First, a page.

Both Jesus and a rebel named Bar-Abbas were named as a candidates for leniency.
Though the Roman Governor granted leniency to Bar-Abbas, and not Jesus, many dispute the motivation for this. The writers of the Christian Gospels seem to want to absolve the Roman Governor and blame the crowd.
But Radin points out that the crowd was indoors, smaller, with those who had convicted him previously. And, Bar-Abbas was popular locally. Jesus was from out-of-town.
Radin also points out that the early Christians were mostly Greek and Roman, not Jewish; and there could have been a motive to slant the story to appeal more to potential Roman converts. And Christianity did become a religion largely of Rome, not the Middle East. Some characterize this “crowd pardon” part of the story as another, third, trial of sorts, like a sentencing trial. Radin is convincingly skeptical of this idea.
Through history, some want to conflate a conflict between Christians and Jews, based upon Faith. But, the facts don’t support that. There were few Christians then and many religious leaders with small followings. It was instead another political killing of a possible rebellion against Roman authority, and its local puppet government.
A Parade of Humiliations and Torture
After the second trial of Jesus, the Roman Governor sentenced Jesus to crucifixion, which included “scourging” before. But a parade of other humiliations preceded those.
The Romans emphasized his conviction for claiming to be the King of the Jews. Roman soldiers clothed him in purple, like a king, and put a crown of thorns on his head. Then they hit him on the head. Then they put him back in his old clothes. The Romans plucked his beard. And they scourged him.
The Roman’s crucifixion caused death because of the scourging. It was a brutal whipping with objects on the whip strands. The whip barbs would claw away skin, flesh and muscle down to the bone. The scourging was just short of killing the person.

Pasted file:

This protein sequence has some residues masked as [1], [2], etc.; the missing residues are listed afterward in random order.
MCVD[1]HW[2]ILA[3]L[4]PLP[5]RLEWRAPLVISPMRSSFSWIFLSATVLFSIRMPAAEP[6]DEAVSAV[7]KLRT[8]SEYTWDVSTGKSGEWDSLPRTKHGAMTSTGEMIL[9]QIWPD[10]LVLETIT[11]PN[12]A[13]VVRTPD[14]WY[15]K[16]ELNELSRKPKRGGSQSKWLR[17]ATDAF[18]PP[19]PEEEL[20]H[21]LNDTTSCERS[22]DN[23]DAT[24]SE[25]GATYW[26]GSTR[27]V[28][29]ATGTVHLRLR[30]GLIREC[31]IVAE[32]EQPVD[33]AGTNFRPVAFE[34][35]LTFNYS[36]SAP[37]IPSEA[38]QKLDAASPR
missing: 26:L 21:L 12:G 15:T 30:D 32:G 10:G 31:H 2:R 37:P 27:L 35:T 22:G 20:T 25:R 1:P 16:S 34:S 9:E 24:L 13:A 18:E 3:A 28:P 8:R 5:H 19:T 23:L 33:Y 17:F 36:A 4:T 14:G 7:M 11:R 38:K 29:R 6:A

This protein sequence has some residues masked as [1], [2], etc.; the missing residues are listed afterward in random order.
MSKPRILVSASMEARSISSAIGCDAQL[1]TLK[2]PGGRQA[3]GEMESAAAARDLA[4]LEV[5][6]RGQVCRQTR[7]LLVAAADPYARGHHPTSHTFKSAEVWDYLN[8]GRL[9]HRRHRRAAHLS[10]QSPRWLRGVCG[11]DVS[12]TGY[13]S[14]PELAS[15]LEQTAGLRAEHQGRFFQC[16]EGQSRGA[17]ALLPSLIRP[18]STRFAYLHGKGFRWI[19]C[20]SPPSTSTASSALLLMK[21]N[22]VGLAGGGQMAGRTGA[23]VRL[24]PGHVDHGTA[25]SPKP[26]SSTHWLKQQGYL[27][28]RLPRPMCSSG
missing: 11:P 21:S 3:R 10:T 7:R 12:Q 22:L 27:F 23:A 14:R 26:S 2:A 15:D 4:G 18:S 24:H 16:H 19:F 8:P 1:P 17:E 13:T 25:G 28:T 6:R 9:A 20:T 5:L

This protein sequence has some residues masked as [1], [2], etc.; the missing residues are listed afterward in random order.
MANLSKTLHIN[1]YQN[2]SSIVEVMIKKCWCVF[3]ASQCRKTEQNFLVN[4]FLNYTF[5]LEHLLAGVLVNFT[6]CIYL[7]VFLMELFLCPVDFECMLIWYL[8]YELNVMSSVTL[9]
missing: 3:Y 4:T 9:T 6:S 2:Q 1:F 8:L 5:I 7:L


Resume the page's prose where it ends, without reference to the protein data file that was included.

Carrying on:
At one time, the person scourged was then bound to a tree. Later they replaced the tree with a timber gallows or Roman cross. Death was slow, painful and public. Death was by suffocation.
The small mercy of drugs – refused
Sometimes soldiers or passersby took pity on a person hanging on a Roman cross. They would give the person “vinegar” – a low quality wine with myrrh. This would help dull the mind and relieve the pain, and perhaps hasten the death by suffocation. (The person had to stand on their feet, as hanging by the arms would suffocate them.) When offered, Jesus refuses the drug.
The Romans put up a sign, as they commonly did to deter others. The sign over the head of Jesus on the Roman cross said, “THIS IS THE KING OF THE JEWS.“
The location of crucifixions was near a road in a public place. This made a public warning of criminal behaviors people should avoid. The Romans crucified Jesus near other convicted criminals, as was commonly done along the roadway. His accusers came to mock him there, challenging him to come down if he really were Messiah.
Judas the snitch, doesn’t testify
Radin discusses the Judas story with some skepticism. And he provides a basis for that skepticism in his book. One observation bears repeating here, however.
Judas was one of the twelve disciples at the Last Supper, of course. He betrays Jesus. And he becomes a snitch for the authorities, by identifying him at the time of his arrest (before the trials).
Accounts of what happened with Judas after that differ. But, Judas did not testify at either trial of Jesus. He didn’t testify at the religious crime trial, or at the political crime trial.
Criminal lawyers are familiar with this phenomenon today, and the various reasons for it.
Lessons for the law today
Radin’s book The Trial of Jesus of Nazareth is wonderful. It examines the Christian Gospels versions of the trials, written a couple of hundred years after the fact. But it also covers the limited contemporary commentators, about these events. He explores the historic and political context. This helps us understand what really may have happened – apart from simply accepting the conflicting Gospels at face value.
As criminal lawyers, we see religious and political authorities using of criminal trials to stop a threat to their power. Along the way, we have a snitch who assists the arrest but won’t testify.
We have a highly intelligent accused. Without a lawyer, he refuses to answer questions or accusations by witnesses, prosecutors or the authorities. This was the last story about Jesus acting as a criminal defense lawyer. But it’s not the first.
See our article: Jesus as Defense Lawyer: The Woman Accused of Adultery.
We have documentation of the ancient right to require witness corroboration of the details of an accusation. And we have an ancient record of the rejection of the death penalty for civilized people. The Romans limited the death sentence to the “other:” less civilized, subjects.
Yes, there is much more yet, to this great story which truly brings history to life. The trial of Jesus offers lessons for today, about criminals, criminal law and trials.
By: Thomas C Gallagher, a criminal defense lawyer in Minneapolis, and a student of history and famous trials.